The pace of business in Moscow is so fast that for some ad executives it can be addictive. That is why Lowe Adventa's Glasgow-born managing director, Gerry Corish, returned to Moscow a few years ago after a short stint in Eastern Europe, where he found the pace to be a lot slower and less exhilarating.
"It's all go, go, go in Russia," Corish enthuses. By the time the week is out he will have presented creative ideas to expatriate marketing directors at Nestle and the billionaire head of a Russian conglomerate. "We have a real mix of clients. It's incredibly exciting - things happen very fast in Russia,"he says.
This frenetic pace is typical of the way the Russian advertising industry is developing. Last year, Lowe Adventa's 110 employees created more than 70 original TV campaigns.
Russia's young advertising market is one of the fastest-growing in the world. Since the fall of the Soviet Union in 1991, it has ballooned to become Europe's sixth-largest, worth nearly US$5 billion.
Perceptions of Russia, once jokingly described by ad executives as a large country made up of mostly forests, have changed dramatically.
International businesses are beginning to wake up to the potential of Russia's ad market. Rupert Murdoch's investment vehicle in Russia, News Outdoor Russia, reportedly has around 25,000 billboards and outdoor signs in more than 90 cities.
Apart from the Russian capital's interminable traffic jams, which get even worse when winter temperatures drop to -40deg , there appears to be little to slow that rapid development.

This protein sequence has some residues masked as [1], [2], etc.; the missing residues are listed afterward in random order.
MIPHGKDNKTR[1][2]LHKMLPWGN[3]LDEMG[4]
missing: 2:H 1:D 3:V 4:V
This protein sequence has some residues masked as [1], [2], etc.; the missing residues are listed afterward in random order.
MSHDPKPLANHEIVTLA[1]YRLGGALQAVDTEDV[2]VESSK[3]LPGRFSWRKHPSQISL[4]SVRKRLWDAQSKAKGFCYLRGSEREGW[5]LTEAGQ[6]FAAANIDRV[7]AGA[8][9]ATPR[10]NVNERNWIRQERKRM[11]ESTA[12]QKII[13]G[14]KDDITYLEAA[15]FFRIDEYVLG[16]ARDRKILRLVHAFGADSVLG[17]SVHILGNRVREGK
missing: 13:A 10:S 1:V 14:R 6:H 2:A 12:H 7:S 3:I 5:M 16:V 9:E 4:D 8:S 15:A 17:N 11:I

Media market net adspend has grown continuously for the past five years.
Growth peaked at 48 per cent in 2002, averaged more than 30 per cent a year until 2005, and a figure of 15 per cent is expected this year.
In Russia's favour is the fact that it is the biggest country in the world, spread across 11 time zones with a predominantly urban population of more than 145 million people. Its capacity for growth is huge, having started from a low base in 1991, and it has a long way to go before it catches up with Western Europe and the US.
Ad executives keen to portray the market as buoyant say that although GDP is low, it has remained stable, and that while the rate of inflation is slowing, personal income levels are growing moderately.
But for many ad folk in Russia, this expanding market is like the proverbial castle built upon sand. Insecure political and economic conditions make for unstable foundations.